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All Things BBQ: Lightnin' Jack's

Clairemont barbecue joint dishes up huge piles of mediocre meat for cheap, proving that there's no way to cut corners.

Now this right here is a grisly piece of meat.  You SHOULD be intimidated by this.
Now this right here is a grisly piece of meat. You SHOULD be intimidated by this.
Place

Lightnin' Jack's BBQ

4705-H Clairemont Drive, San Diego

Lightnin’ Jack’s (4705 Clairemont Drive) has some things going for it, not the least of which is the movie deal: 10 percent off if you show a same-day movie ticket from the Regal across the way. The restaurant’s front window proclaims the fact loudly, via a big banner. As spaces go, Lightnin’ Jack’s is curious. It’s in a huge, towering building, but the actual restaurant is small and cozy, with red gingham tables and seating for maybe thirty.

Lightnin' Jack's mallside window, advertising super sweet moviegoer pricing bargain times.

The other advantage is one of generosity. Less than twenty bucks gets you a “meat sampler,” a veritable mountain of roasted and grilled meats, towering high atop a styrofoam plate. It’s enough food for two hearty eaters, three with a couple sides added, and includes brisket, chicken, pork ribs, beef ribs and half a hot link split lengthwise. Oh, and there’s a piece of corn on the cob, too.

Seldom has a plate of food so fiercely imposed itself. A meat monolith, or a sacrifice to some pagan carnivore god.

Jack’s cornbread, surprisingly, is good enough to warrant a special callout. Tender, sweet, and cakey, the cornbread comes out of the kitchen piping hot with a generous portion of sweetened butter on the side. Hungry moviegoers could make a killing out of a few sides of cornbread and a cheap-o basket of “rib tips,” the little chunklets removed from the ends of spareribs.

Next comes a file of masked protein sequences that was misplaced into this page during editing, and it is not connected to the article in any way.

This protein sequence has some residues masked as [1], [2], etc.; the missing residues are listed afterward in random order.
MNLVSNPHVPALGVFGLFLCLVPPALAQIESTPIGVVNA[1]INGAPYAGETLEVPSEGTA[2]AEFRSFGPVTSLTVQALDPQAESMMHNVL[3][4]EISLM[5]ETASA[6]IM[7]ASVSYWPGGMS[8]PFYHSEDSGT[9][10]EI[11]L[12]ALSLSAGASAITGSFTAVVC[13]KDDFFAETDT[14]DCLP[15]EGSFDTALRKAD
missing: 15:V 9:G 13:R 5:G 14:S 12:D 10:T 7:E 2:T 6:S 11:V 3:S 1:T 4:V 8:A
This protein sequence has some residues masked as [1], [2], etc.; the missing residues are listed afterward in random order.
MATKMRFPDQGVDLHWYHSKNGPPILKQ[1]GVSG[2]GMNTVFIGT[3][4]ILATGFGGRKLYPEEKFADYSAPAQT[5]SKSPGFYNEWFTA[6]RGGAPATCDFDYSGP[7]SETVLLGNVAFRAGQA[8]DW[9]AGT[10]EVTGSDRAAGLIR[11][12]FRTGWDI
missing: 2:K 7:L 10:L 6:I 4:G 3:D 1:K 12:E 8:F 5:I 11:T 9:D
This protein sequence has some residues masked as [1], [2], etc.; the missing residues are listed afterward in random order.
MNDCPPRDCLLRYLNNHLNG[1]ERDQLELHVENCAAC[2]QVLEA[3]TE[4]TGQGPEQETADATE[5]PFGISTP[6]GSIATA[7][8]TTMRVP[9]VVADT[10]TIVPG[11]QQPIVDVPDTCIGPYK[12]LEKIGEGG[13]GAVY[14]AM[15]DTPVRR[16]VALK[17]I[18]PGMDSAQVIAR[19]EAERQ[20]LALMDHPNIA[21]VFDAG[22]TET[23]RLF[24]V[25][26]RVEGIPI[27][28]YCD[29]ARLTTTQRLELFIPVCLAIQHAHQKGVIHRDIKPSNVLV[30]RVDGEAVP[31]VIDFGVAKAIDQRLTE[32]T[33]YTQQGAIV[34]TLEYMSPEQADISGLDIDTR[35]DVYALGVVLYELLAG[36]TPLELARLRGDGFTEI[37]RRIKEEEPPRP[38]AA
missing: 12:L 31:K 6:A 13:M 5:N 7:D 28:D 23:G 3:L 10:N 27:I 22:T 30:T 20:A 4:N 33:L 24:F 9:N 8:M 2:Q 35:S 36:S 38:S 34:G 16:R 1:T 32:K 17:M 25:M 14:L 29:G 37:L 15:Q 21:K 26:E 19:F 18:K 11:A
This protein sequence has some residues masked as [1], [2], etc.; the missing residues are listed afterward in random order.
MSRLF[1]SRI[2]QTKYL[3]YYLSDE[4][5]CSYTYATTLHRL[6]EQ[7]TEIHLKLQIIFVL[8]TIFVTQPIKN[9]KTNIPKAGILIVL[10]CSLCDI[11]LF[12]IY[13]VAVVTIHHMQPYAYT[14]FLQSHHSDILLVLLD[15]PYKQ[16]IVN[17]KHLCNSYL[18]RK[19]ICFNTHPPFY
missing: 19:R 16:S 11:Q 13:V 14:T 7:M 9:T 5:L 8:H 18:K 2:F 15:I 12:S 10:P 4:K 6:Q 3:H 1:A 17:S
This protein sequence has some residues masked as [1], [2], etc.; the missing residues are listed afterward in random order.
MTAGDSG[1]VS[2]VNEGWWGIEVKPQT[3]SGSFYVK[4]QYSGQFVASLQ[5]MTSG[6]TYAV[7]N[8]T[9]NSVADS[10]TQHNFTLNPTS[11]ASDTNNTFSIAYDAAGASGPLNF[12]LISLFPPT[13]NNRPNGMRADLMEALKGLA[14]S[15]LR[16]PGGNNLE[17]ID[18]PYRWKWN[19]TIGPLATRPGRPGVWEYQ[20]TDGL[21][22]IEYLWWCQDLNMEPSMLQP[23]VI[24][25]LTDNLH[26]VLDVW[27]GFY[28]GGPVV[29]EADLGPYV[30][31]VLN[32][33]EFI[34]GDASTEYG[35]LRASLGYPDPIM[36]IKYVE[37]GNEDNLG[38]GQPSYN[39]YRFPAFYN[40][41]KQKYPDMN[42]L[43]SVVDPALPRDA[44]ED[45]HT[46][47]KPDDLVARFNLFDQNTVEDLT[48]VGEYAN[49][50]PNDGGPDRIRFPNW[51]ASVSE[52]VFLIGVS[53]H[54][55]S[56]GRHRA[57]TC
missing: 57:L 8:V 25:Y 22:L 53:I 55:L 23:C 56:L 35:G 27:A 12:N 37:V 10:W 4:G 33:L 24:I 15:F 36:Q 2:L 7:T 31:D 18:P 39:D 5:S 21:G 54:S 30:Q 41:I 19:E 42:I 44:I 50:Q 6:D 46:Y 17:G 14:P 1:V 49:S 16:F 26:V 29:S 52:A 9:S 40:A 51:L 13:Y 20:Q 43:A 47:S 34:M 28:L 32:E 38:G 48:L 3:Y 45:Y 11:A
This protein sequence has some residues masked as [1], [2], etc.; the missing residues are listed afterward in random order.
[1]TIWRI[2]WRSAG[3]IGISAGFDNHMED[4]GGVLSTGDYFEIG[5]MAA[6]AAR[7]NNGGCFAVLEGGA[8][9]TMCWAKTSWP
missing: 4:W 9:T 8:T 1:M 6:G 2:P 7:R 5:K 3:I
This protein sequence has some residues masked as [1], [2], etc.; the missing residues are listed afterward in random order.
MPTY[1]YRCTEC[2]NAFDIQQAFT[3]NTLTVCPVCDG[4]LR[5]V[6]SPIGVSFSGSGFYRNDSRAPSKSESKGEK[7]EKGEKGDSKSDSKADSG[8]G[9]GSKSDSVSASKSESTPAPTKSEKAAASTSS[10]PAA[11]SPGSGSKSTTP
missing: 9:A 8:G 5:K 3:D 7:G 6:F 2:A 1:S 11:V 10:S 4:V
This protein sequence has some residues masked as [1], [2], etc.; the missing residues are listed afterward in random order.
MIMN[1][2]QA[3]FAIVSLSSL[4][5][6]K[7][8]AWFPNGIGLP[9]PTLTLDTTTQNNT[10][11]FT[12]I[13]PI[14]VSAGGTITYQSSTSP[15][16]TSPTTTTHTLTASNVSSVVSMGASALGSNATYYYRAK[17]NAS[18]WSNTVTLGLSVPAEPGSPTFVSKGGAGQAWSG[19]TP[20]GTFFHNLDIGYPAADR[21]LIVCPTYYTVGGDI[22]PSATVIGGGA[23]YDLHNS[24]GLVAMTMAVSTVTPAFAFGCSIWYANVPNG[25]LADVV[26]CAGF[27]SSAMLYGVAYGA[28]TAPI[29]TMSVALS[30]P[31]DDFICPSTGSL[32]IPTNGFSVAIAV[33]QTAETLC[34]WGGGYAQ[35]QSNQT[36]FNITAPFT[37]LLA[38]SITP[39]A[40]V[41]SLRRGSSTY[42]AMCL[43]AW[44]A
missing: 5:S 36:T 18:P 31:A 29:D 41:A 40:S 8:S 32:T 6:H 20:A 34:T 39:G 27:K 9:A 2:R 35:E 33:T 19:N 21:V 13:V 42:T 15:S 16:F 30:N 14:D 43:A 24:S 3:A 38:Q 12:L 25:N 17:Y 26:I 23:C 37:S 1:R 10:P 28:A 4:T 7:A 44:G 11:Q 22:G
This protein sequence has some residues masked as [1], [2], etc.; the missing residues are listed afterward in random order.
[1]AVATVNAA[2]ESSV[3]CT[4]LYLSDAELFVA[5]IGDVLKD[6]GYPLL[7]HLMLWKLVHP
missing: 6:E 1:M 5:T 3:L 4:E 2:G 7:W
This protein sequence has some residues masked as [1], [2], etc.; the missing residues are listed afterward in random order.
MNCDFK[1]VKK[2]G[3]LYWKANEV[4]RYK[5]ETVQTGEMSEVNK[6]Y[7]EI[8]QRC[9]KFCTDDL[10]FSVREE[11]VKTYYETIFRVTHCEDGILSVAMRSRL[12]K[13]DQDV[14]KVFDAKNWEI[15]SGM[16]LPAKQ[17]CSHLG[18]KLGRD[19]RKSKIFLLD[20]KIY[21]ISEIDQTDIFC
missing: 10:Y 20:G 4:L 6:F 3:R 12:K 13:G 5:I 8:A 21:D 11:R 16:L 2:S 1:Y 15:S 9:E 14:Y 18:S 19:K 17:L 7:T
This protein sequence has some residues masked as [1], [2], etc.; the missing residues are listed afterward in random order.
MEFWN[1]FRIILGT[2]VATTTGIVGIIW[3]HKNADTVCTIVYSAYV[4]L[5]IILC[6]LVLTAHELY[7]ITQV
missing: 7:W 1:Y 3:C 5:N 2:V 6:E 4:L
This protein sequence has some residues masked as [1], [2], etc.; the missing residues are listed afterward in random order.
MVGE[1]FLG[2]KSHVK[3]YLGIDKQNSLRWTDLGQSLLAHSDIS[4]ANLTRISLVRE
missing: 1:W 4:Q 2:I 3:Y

The downside is that “roasted” is much more accurate than “smoked” to describe Jack’s meats. The unimpressive smoker in the kitchen doesn’t do a good job of infusing the meat with the rich, smoky flavor that epitomizes good ‘cue at a place like the Wrangler. Jack’s also doesn’t quite get the tender slow-cooker style of a BBQ House, and the meat comes out too tough and chewy, demanding undue mastication. Rather than “the meat falling from the bone” (the tried and true barbecue adage), it’s more like peeling meat from a bone, which satisfies some primal urges, but gets old fast.

This...This right here...This is what happens when you try to put the rush on some ‘cue!

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Now this right here is a grisly piece of meat.  You SHOULD be intimidated by this.
Now this right here is a grisly piece of meat. You SHOULD be intimidated by this.
Place

Lightnin' Jack's BBQ

4705-H Clairemont Drive, San Diego

Lightnin’ Jack’s (4705 Clairemont Drive) has some things going for it, not the least of which is the movie deal: 10 percent off if you show a same-day movie ticket from the Regal across the way. The restaurant’s front window proclaims the fact loudly, via a big banner. As spaces go, Lightnin’ Jack’s is curious. It’s in a huge, towering building, but the actual restaurant is small and cozy, with red gingham tables and seating for maybe thirty.

Lightnin' Jack's mallside window, advertising super sweet moviegoer pricing bargain times.

The other advantage is one of generosity. Less than twenty bucks gets you a “meat sampler,” a veritable mountain of roasted and grilled meats, towering high atop a styrofoam plate. It’s enough food for two hearty eaters, three with a couple sides added, and includes brisket, chicken, pork ribs, beef ribs and half a hot link split lengthwise. Oh, and there’s a piece of corn on the cob, too.